At 610 feet long and 80 feet wide, the Zumwalt is about 100 feet longer and 20 feet wider than ships in the Navy's current fleet of Arleigh Burke-class destroyers featured in the action-packed 2012 film "Battleship."

Although it's huge, the Navy says this thing is surprisingly stealthy.

Much of the ship is built on angles that help make it 50 times harder to spot on radar than an ordinary destroyer. "It has the radar cross-section of a fishing boat," Chris Johnson, a spokesman for Naval Sea Systems Command, told CNN last year.

Meet Capt. James Kirk, commander of the USS Zumwalt

Sean Gallagher, of the self-described "alpha geek" website Ars Technica, got a chance last year to explore a mockup of the Zumwalt's operation center. The workstations are part of the ship's Common Display System -- nicknamed "keds" for short, Gallagher reported.

Sailors operate keds with "trackballs and specialized button panels," Gallagher reported. Operators have an option to interface by using touchscreens, if they prefer, according to Gallagher.

The whole operations center technology array saves manpower by allowing sailors to monitor multiple weapons systems or sensors, Gallagher reported. The Zumwalt, Gallagher wrote, also includes limited wireless networking capability.

"Theoretically, the ship could even be steered from the ops center—the ship is piloted by computer, not a helmsman," Gallagher wrote. CDS displays are built into the "commanding officer's and executive officer's chairs on the bridge," he reported.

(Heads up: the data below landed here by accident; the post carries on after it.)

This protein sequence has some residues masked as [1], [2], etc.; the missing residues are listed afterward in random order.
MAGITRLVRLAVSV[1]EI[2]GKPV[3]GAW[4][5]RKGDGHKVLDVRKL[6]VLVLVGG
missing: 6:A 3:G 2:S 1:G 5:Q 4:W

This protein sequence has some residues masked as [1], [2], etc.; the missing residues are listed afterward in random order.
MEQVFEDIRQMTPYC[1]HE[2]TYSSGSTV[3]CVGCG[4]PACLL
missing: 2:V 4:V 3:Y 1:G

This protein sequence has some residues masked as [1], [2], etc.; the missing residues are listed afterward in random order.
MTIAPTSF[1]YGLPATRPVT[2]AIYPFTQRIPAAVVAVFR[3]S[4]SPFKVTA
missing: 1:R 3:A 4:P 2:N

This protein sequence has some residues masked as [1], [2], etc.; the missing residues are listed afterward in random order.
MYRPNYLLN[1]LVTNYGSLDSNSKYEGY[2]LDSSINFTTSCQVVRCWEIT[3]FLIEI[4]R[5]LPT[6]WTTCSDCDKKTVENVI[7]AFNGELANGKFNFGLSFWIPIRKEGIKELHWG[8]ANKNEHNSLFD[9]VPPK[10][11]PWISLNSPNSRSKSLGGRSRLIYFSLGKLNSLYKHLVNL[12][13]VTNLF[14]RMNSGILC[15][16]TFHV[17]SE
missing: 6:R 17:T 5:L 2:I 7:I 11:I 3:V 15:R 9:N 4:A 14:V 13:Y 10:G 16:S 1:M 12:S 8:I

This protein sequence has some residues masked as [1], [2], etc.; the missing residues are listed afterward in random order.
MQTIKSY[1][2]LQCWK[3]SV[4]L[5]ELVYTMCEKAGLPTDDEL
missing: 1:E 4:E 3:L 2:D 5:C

The way all the ship's weapons, radar and other systems are displayed to users and the captain, Knudson told CNN, "it really give them unprecedented situational awareness."

The Zumwalt is about 100 feet longer than older Arleigh Burke-class destroyers like this one, the USS Ramage.
The Zumwalt is about 100 feet longer than older Arleigh Burke-class destroyers like this one, the USS Ramage.

"That ability is truly going to be a game-changer."

In its current configuration, the Zumwalt will carry a considerable arsenal of weapons, including two Advanced Gun Systems (AGS), which can fire rocket-powered, computer-guided shells that can destroy targets 63 miles away. That's three times farther than ordinary destroyer guns can fire.

But one day it could be fitted with advanced weapons systems that are currently experimental, including a laser weapon and an electromagnetic railgun.

Electromagnetic railguns don't need to fool around with needless explosive warheads or propellants. These fearsome weapons inflict damage by sheer speed. The gun uses electromagnetic force to blast a missile 125 miles at 7.5 times the speed of sound, according to the Navy.

The laser weapon -- which could be fired by one sailor on a video game-like console -- is designed to take on aircraft or small surface vessels.

Read more about the Navy's plans for new weapons

Currently undergoing sea testing, Knudson says the Zumwalt is expected to join the rest of the Navy fleet sometime in 2016.